on November 23, 2011
I was, and am, a huge fan of Michael Crichton's work. I never had very high expectations for this final novel, but that's no reflection on the choice of Richard Preston to complete the work. In any case, for better or worse, Micro lived up to my tempered expectations.
Like several of Crichton's earlier novels, Micro has a high concept hook. Most nanotech companies fabricate on a nano scale, but Nanigen MicroTechnologies has developed revolutionary shrinking technology. Not only can they reduce machines and robots, they can reduce living beings and then return them to full size. I won't get into all the details of the novel's set-up, but seven graduate students learn about this technology the hard way once they become a threat to Nanigen's president. Seven against one is much easier to manage when the seven (and one unlucky Nanigen employee) are half an inch tall. Before they can be dispatched quickly, however, the students escape into Hawaii's verdant "micro world."
Crichton's strengths and weaknesses as a storyteller remain consistent. His primary characters are more archetypes than individuals. Rather than Rick, Erika, Amar, and Karen, these students quickly show themselves to be the Leader, the Warrior, the Know It All, the Weasel, and so forth. Each has an assigned role to fulfill. Some barely live long enough to become typecast, because the micro world is treacherous. When you're half an inch tall, a beetle is not unlike a rhinoceros. Luckily, these students are unusually well prepared to survive their hostile surroundings--or unusually well informed about the danger they're in--depending on how you look at it. Among them there are experts in insects and arachnids, poisons and venoms, and the chemical defenses of plants and animals.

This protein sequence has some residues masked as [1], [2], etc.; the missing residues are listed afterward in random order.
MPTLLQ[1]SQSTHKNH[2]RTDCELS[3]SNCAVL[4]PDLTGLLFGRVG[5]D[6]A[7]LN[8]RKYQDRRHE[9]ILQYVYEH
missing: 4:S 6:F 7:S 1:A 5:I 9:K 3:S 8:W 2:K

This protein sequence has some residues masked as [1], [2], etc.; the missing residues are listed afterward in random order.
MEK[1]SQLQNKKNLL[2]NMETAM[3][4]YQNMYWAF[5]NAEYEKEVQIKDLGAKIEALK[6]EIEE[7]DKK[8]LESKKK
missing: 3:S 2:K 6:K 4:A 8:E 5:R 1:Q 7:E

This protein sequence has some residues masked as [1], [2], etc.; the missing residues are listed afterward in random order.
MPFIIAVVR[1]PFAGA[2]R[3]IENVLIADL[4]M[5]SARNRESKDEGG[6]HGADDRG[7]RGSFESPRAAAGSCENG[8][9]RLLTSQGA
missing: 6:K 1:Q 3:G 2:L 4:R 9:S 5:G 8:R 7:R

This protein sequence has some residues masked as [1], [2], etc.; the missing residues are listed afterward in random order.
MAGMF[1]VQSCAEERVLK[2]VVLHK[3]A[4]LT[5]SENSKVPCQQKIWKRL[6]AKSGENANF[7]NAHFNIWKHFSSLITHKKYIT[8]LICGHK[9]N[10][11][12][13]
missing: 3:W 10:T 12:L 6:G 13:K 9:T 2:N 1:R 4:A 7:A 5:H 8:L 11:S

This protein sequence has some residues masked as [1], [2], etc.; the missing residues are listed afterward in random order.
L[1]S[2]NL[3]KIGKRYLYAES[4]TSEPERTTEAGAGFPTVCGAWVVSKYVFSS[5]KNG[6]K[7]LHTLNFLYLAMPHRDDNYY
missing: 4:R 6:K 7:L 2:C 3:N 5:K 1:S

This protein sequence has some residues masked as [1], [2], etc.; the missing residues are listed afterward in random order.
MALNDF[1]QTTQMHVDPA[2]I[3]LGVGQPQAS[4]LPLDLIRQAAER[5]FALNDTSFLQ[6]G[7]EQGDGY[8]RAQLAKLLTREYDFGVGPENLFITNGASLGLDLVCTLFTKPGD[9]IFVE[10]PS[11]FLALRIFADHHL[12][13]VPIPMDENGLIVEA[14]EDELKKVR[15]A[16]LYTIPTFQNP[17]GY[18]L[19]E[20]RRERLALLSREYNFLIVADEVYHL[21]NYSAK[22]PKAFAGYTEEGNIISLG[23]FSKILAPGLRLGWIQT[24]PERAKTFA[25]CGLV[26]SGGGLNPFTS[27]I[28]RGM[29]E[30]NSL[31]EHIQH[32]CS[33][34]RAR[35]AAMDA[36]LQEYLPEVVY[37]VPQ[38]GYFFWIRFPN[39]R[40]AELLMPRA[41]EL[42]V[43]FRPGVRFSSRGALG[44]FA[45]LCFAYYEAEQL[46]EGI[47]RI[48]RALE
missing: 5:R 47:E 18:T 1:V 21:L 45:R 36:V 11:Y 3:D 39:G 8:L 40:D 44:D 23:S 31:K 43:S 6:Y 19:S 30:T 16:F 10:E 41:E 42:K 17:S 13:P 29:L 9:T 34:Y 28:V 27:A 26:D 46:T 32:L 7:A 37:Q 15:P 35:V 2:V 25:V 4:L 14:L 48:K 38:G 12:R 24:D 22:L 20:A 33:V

Crichton is great about translating the wonder of science. His amazing shrinking technology won't send me running to the textbooks this time around, but there's still plenty of gee whiz science to be enjoyed in Micro's pages. More than that, he effectively shows the beauty as well as the horror of the situation his characters are in. As for the horror, I have to admit that I found it especially disturbing this time out. I have no special fear of dinosaurs, but I am absolutely phobic about spiders and insects. There are scenes that I definitely could have done without reading, and if this is an issue for you as well, be forewarned.
Much like Jurassic Park, Micro has a picaresque quality, with its protagonists leaping from one threat to another. I hate to say it, but the plotting was pretty by the book. There was a police procedural subplot that never really went anywhere, and true surprises were few and far between. Despite this, I read the novel easily in a day (instead of saving it for my Thanksgiving flight like I was supposed to). Once I started, I didn't want to stop reading, and the pages flew past swiftly.
Preston appears to have done a good job finishing what Crichton left behind. There is no feeling that this is the work of another author. Still, I do find myself wondering how the novel would have differed had Crichton written it all. Alas, we'll never know. If you're a hard-core Crichton fan like me, by all means read this novel. Just don't expect this final work to be the man's masterpiece. And even if you're not a hard-core fan, if the premise sounds fun to you, you could do a lot worse for airplane reading.